Three Ways to Earn More Interest On Your Savings

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Having your money in a traditional savings account typically isn’t the best way for it to grow. Sure, it’s safe and easily accessible, but you may have the opportunity to earn more interest on your savings if you move it to another type of account. Here are three ways you can earn more interest on your savings and still keep your funds safe.

Switch to an online savings account.

Online banks don’t have the expenses of traditional brick-and-mortar banks, so they can afford to pay a little bit more interest than the traditional bank. You can typically find high-yield savings accounts paying annual percentage yields of 1% more. While it may not seem like very much, it’s much higher than the .05% you’d often find with a traditional bank. The only downside is that you won't be able to go into a bank branch to withdraw funds. Many banks give you an ATM card to withdraw money quickly. Of course, that means paying an ATM fee. If you can afford to wait, a bank transfer may be the least expensive way to get funds from your online savings account.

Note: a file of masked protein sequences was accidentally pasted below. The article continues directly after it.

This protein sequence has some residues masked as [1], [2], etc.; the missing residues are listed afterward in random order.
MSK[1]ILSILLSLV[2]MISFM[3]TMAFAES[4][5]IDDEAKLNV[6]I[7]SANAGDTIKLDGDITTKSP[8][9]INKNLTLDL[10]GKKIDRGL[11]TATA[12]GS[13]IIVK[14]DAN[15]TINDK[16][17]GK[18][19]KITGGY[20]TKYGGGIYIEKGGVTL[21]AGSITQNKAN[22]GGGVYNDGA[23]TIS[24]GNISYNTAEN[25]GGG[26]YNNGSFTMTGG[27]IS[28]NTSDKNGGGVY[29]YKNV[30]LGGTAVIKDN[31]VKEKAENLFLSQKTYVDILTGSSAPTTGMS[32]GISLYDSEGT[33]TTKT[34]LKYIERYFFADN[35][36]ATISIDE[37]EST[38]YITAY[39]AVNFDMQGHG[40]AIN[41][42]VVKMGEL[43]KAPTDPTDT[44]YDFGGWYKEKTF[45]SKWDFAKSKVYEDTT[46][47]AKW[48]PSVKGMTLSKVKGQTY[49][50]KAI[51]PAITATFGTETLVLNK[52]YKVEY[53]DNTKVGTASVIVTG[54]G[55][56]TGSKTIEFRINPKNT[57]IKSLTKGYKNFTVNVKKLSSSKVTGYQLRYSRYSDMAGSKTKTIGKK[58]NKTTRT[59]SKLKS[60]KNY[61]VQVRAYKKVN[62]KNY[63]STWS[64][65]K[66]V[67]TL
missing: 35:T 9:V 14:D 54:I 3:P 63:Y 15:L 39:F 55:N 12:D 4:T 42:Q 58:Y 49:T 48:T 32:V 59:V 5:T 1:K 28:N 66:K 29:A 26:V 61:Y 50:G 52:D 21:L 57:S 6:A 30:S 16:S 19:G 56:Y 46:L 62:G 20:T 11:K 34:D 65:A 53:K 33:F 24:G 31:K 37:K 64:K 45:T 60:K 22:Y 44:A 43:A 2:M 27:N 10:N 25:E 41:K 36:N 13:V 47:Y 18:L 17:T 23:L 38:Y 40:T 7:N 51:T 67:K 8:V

Put more money in your savings account with the highest yield.

Since interest is paid as a percentage of your account balance, obviously having more money in the savings account with the highest yield will allow you to earn more interest. If you have your money spread out among different savings and checking accounts, especially those that with a low yield or that don't pay interest at all, it will benefit you to consolidate these accounts and put as much money as you can afford into a single online savings account with a highest yield.

Another tip: look for a savings account that compounds interest daily. You’ll earn more interest than if your interest compounds monthly or quarterly. It makes a difference as your savings account balance grows to more than five figures.

Buy a CD.

A certificate of deposit, or CD, is another way to earn more interest on your savings. When you buy a CD, you agree to keep your money deposited for a certain amount of time, anywhere from three months to five years. In exchange, the bank pays a higher interest rate on your savings. Once the CD matures, you can withdraw your money plus the interest you’ve earned or you can choose to rollover for another term and continue earning interest. Some CDs have minimum investment amounts and most charge an early withdrawal penalty if you pull your money out before the CD matures.

A CD isn’t a good place for your emergency fund, since you’d be penalized for withdrawing your money too early. Some banks do offer penalty-free CDs, but these may not have the most competitive interest rate.

When you're considering the best place for your savings, find the right balance between earning the highest yield and keeping your money accessible enough that you can get to it quickly (and penalty-free) if you need to.

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Monday, 19 February 2018